MONEY MONDAYS: Disability Insurance – Is Your Family Prepared?

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    Mellody Hobson is President of Ariel investments, a Chicago-based money management firm that serves individual investors and retirement plans through its no-load mutual funds and separate accounts.  Additionally, she is a regular financial contributor and analyst for CBS news.

    Mellody: We have an important topic this morning, tom: disability insurance. Did you know that over the period of their working life, Americans have a 1 in 4 chance of being disabled for a period of time? In other words, 25% of Americans will have an accident or event occur that will prevent them from working. That is a huge number, and one that can put them on the path to financial ruin if they are not prepared! So today, i want to spend a little bit of time talking about how our listeners can make sure they are protected in the event that something unfortunate happens.

    Tom: One in four is a big number!  What do we need to know?

    Mellody: First, let’s go over what exactly disability insurance is. With all the different kinds of coverage out there, it can be confusing and people can tempted to tune out of the discussion. But don’t! Disability insurance guarantees income in the event you are unable to work. And as i mentioned, you have a 25% chance of that happening. Think about that! What would you do if you couldn’t work?

    Tom: Ok. How much do we need?

    Mellody: When you are considering your coverage needs, calculate how much income you and your loved ones would require if something were to happen to you. A typical policy pays a benefit of 60% of your salary, up to a $5,000 maximum monthly payout, but you should check to make sure that is the case for you. If your financial requirements are larger that this – and they can easily be larger if you have a family – you will want to make sure you cover all of your costs. You also need to check how long the policy will last.

    How do you get covered? Many employers will offer disability coverage. If this is the case, use your employer’s coverage. Historically, companies paid the full cost, at least up to a certain level. However, in recent years we have seen a shift, and many employers now consider it a voluntary benefit. That means the employee pays the full cost. If this is the case, you should still enroll through your employer, as the group plan will generally be very affordable. If your needs are more than the coverage offered by your employer’s basic plan, check to see if there is an option to buy more coverage through your employer. Generally, the extra premiums are cheap – usually under $200 a year.

    If employer coverage is not an option, or still need more coverage, consider buying a private policy on your own. If this is a route you decide to go, know that you may have to prove your income. Also, you need to know how your policy defines disability, and what is covered.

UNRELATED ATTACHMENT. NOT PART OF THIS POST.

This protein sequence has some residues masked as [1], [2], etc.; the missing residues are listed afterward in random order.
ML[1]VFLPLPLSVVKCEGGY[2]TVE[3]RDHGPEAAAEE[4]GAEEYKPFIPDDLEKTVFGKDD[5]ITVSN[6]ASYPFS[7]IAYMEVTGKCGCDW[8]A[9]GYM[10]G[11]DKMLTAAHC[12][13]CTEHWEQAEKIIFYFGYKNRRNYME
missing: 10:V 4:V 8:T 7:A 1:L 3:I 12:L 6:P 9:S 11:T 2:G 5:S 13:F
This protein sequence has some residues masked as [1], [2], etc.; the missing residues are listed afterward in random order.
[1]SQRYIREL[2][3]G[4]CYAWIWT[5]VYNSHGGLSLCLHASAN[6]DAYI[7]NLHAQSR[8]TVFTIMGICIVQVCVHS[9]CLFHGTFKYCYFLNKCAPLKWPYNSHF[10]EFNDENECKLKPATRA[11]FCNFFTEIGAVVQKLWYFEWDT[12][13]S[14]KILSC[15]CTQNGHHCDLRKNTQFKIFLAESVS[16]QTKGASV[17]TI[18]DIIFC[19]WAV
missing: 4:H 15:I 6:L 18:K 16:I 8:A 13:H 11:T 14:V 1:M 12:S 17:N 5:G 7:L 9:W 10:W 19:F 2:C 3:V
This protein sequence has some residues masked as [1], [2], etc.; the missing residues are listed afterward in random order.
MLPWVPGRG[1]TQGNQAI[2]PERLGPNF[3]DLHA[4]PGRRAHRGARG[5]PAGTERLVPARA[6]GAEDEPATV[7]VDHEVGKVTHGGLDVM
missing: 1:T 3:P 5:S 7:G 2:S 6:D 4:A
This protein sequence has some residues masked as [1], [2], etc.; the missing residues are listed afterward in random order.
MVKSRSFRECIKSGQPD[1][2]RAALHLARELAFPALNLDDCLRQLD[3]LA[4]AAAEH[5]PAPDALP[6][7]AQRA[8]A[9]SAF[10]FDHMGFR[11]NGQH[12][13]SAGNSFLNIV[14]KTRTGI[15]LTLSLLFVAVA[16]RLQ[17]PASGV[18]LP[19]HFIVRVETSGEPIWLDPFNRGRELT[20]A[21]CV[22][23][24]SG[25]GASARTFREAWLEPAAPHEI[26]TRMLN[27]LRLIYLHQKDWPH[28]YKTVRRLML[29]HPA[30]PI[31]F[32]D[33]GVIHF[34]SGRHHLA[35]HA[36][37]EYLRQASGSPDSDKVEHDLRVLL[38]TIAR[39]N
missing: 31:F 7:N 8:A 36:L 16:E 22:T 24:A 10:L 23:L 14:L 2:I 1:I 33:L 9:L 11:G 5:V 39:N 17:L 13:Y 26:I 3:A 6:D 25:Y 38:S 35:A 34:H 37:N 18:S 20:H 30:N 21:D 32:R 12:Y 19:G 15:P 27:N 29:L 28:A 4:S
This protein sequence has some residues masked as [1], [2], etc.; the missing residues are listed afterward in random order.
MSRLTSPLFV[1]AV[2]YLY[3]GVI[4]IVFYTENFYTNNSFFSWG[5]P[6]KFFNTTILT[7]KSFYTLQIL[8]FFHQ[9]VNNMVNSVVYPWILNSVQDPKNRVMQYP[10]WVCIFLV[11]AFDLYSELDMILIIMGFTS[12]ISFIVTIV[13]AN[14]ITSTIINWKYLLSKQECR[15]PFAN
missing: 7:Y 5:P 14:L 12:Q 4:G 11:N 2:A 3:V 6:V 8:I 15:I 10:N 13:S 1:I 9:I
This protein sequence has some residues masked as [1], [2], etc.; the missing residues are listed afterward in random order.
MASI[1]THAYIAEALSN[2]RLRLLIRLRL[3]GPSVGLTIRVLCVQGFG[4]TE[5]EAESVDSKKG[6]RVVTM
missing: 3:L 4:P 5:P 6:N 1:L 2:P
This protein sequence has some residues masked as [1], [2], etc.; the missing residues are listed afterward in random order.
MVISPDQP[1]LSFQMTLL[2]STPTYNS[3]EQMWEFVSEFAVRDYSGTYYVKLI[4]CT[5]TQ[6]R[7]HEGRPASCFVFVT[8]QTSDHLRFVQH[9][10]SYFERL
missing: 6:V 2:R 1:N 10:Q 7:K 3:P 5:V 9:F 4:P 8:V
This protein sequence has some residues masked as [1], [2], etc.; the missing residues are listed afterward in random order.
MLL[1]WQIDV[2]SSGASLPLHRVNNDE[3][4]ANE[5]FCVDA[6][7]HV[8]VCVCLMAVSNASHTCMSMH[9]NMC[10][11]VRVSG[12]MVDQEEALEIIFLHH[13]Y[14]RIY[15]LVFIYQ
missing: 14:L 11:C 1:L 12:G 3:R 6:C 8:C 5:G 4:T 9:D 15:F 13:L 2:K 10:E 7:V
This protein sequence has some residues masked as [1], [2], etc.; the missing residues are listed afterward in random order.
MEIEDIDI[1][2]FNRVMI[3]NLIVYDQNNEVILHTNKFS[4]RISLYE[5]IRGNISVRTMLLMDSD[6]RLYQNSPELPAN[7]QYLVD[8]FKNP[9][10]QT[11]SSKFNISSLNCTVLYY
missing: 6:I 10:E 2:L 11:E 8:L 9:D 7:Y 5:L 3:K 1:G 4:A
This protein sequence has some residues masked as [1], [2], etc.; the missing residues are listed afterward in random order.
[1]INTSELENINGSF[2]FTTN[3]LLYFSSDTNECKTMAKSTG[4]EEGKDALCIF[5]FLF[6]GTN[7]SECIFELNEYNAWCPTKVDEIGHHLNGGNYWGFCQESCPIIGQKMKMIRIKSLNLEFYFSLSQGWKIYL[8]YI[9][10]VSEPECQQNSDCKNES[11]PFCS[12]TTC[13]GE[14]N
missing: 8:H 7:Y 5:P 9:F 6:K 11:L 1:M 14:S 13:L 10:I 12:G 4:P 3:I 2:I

Tom: What are the different coverage options? 

    Mellody: There are three types of coverage: own occupation, any occupation, and income replacement policies.

    Own-occupation policies are the most expensive type of disability coverage because they provide the broadest coverage. Under these policies, if you cannot perform the duties of your preferred occupation, you can take a job in a related field, make a decent income, and still collect the benefits.

    Any-occupation coverage pays benefits if you can’t work at any occupation for which your education level and training has prepared you. Under this type of coverage, if you perform your current job, but you can do something in the same field with your same skill set, you will not receive benefits.

    Finally, income-replacement policies, which are less expensive than own-occupation or any-occupation, replace whatever portion of your income you are no longer able to earn.

    Tom: Anything else?

    Mellody: two more things: first, if you think that you can fall back on the safety net, think again. Social security disability only goes so far, as payment amounts are very low – in the $700 a month range for younger workers.

    Secondly, you will need to choose between a non-cancelable and a guaranteed renewable policy. If a policy is “non-cancelable,” you will pay a fixed premium throughout the contract term. If it is “guaranteed renewable,” your premiums could go up. Depending on your needs and finances, you should choose the best option for you.

    The bottom line with disability insurance? You must have it in order to protect your finances and provide for your loved ones in the event something happens to you and the odds are 1 in 4 that it will.

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